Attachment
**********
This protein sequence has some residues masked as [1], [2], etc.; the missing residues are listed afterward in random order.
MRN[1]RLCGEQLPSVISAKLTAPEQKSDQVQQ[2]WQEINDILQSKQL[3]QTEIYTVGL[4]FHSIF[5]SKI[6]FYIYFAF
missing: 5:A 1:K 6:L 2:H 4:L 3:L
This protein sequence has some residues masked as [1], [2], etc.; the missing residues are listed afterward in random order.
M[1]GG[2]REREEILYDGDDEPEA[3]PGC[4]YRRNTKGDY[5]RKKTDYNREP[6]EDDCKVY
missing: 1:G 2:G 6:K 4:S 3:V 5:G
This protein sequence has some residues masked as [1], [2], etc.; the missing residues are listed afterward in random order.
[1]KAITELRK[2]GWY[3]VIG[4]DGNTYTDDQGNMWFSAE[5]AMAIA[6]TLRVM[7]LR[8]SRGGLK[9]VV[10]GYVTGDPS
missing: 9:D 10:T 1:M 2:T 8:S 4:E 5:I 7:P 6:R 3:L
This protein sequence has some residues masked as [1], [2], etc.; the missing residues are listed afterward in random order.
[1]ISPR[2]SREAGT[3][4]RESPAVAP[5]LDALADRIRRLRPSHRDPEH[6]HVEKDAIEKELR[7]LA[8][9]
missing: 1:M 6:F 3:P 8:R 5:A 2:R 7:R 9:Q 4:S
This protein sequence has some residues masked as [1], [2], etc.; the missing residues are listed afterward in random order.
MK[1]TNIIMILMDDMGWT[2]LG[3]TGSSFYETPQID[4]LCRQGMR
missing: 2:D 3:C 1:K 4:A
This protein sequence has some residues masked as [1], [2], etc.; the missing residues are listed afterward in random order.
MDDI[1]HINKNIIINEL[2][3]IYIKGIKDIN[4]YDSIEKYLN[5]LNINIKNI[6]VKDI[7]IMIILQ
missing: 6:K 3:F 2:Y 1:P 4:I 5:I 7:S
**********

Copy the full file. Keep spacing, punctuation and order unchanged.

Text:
This protein sequence has some residues masked as [1], [2], etc.; the missing residues are listed afterward in random order.
MRN[1]RLCGEQLPSVISAKLTAPEQKSDQVQQ[2]WQEINDILQSKQL[3]QTEIYTVGL[4]FHSIF[5]SKI[6]FYIYFAF
missing: 5:A 1:K 6:L 2:H 4:L 3:L
This protein sequence has some residues masked as [1], [2], etc.; the missing residues are listed afterward in random order.
M[1]GG[2]REREEILYDGDDEPEA[3]PGC[4]YRRNTKGDY[5]RKKTDYNREP[6]EDDCKVY
missing: 1:G 2:G 6:K 4:S 3:V 5:G
This protein sequence has some residues masked as [1], [2], etc.; the missing residues are listed afterward in random order.
[1]KAITELRK[2]GWY[3]VIG[4]DGNTYTDDQGNMWFSAE[5]AMAIA[6]TLRVM[7]LR[8]SRGGLK[9]VV[10]GYVTGDPS
missing: 9:D 10:T 1:M 2:T 8:S 4:E 5:I 7:P 6:R 3:L
This protein sequence has some residues masked as [1], [2], etc.; the missing residues are listed afterward in random order.
[1]ISPR[2]SREAGT[3][4]RESPAVAP[5]LDALADRIRRLRPSHRDPEH[6]HVEKDAIEKELR[7]LA[8][9]
missing: 1:M 6:F 3:P 8:R 5:A 2:R 7:R 9:Q 4:S
This protein sequence has some residues masked as [1], [2], etc.; the missing residues are listed afterward in random order.
MK[1]TNIIMILMDDMGWT[2]LG[3]TGSSFYETPQID[4]LCRQGMR
missing: 2:D 3:C 1:K 4:A
This protein sequence has some residues masked as [1], [2], etc.; the missing residues are listed afterward in random order.
MDDI[1]HINKNIIINEL[2][3]IYIKGIKDIN[4]YDSIEKYLN[5]LNINIKNI[6]VKDI[7]IMIILQ
missing: 6:K 3:F 2:Y 1:P 4:I 5:I 7:S